Well, here’s a pickle.
I mean, here’s a sunflower. And another, and another!
I’m requesting more books…while not being able to choose from the ones I already have. I’m mostly looking for a good book concerning seeds which does NOT result in a flower but a tree, so hopefully I’ll have a great one waiting for me tomorrow.
Ten Seeds by Ruth Brown
Love this book, loved it the first time I read it. Says – without SAYING – a lot about plants as they grow and natural hazards for them. Also, it’s a counting book. It’s cyclical, which (should not be a surprise) many of these books about seeds (and plant life cycles) are. Nhia, who is my future classmate and current co-worker, is one of the people who organized this potential storytime project, and I am the first to give it a shot. I’m really honored to be the first storyteller for storytime in the St. Kate’s Library. And she went out of her way to get me this book because I really felt I wanted a copy. Still debating it. It’s very sparse, textually, but in the best way. Probably the youngest geared book in the bunch. Wonderfully playful and realistic illustrations.
SPOILER the seeds result in seeds…SUNFLOWER seeds.
To Be Like The Sun by Susan Marie Swanson, Illustrated by Margaret Chodos-Irvine
Let’s come right out with the bias. I am friends with Susan Marie and she’s a local author. Bam.
Poetic. Sunflower. I love the direct address to the seed as it becomes a plant and sunflower. That gives it so many extra points. That said, this book also more blatantly goes through a variety of seasons, through fall when the flower gives its seeds to the bird feeder to when the narrator sits at home in the winter, remembering the flower in its bloom. I love reading this book out loud, the language is gorgeous, but I almost would like to read it in the wintertime as a reminder of summer when I have a library to do regular storytimes at, of my very own. Hmmmmm.
City Green by DyAnne DiSalvo-Ryan
Last of the sunflower books (and really just at the last moment). One of the older books (also read: longer books) in the bunch. I just read it for the first time on Monday, and it appears to be an oldie but a goodie. I like it because it not only has to do with growth of plants, but community growth. Marcy, the narrator, helps create a community garden after a building is torn down, leaving a vacant lot. An old man, “Old Man Hammer,” is the story grouch, who had lived in that building and lets go of his curmudgeon-y ways by the end of the story. It’s long. A lot of text for a 4-6 year old crowd. One of the more people-centric “seed” stories, though.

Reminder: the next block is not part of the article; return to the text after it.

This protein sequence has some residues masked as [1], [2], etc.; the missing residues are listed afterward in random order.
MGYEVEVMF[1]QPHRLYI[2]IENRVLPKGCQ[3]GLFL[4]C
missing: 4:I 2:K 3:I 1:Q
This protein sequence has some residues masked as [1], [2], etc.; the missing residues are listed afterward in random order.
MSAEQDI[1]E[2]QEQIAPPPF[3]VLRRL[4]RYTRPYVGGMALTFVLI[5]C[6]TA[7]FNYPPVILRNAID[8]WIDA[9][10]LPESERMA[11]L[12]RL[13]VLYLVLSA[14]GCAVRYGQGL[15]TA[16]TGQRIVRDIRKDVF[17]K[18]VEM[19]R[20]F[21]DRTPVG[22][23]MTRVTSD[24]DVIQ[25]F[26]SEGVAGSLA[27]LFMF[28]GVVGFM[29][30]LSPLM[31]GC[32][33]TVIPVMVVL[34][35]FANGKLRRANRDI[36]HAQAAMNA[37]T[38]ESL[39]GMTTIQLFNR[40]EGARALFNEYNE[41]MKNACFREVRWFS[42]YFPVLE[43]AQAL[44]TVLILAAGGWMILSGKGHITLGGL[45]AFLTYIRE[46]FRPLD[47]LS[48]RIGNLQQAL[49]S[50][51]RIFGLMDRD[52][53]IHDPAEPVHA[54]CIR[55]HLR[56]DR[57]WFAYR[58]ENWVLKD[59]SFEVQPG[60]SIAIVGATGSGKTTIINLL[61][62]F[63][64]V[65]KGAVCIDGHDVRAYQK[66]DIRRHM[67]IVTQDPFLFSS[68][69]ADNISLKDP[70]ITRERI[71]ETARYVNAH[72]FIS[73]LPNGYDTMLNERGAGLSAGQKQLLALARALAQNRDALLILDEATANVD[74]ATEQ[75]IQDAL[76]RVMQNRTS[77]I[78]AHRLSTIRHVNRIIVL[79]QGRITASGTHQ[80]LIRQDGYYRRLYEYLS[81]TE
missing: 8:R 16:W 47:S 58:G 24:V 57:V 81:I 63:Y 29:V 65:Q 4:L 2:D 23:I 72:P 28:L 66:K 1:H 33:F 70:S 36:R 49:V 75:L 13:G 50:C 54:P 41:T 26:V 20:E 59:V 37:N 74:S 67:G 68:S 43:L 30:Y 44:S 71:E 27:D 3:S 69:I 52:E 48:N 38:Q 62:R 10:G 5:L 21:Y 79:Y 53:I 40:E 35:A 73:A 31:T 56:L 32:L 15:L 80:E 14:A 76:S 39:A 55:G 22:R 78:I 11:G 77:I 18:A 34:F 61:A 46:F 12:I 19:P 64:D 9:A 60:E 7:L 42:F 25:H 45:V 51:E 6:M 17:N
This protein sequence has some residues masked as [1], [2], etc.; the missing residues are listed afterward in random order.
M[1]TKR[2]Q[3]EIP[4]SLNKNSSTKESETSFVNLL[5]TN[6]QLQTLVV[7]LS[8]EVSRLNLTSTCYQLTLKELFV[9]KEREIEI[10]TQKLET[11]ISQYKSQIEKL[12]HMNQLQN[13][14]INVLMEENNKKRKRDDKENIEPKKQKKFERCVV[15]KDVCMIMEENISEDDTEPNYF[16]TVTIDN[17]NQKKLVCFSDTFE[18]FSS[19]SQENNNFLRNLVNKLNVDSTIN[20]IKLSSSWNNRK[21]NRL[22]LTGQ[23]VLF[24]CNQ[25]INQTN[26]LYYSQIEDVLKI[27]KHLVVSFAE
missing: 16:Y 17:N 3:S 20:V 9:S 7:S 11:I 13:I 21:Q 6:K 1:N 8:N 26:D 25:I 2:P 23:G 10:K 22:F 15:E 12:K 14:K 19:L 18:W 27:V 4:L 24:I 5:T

Miss Rumphius by Barbara Cooney
I had not read this before tonight, although I am told by many of my friends that they love it and so it appears to be a classic, at least among my age group (80s babies). The other long-story contender with a human touch! I helped pull/select the books for an Older Americans Month display a colleague was putting together today, and that might be why I’m feeling a leaning towards this book right now as well. (That said, wait! Didn’t I just say a character was named “Old Man Hammer” in the last book?) It has a familial cyclical feel, as well incorporates seeds and flowers into the story. I feel Miss Rumphius and City Green both have the ability to both teach and inspire a love of growing things in children’s lives. Tough choices, Emilie, tough choices. This one is shorter. Both might be a little challenging for the 4-year-olds in the crowd. I’ll look over which would be the most interesting for them.
Is this the right time to mention that I am starting to consider getting together a little bouquet for storytime of some real flowers? Yeah…
Also, my friend Sonja’s daughter Alice needs to be exposed to this book if she hasn’t been already (two characters named Alice)!
Well…out of time for now
I have more to write about and consider (at least three books tonight), but my lovely friend Don is taking me to the mall for emergency errands. (My Macbook has gone kaput. Thanks to the wonderful David in my life [and his computer in our house] for allowing me to write this post!)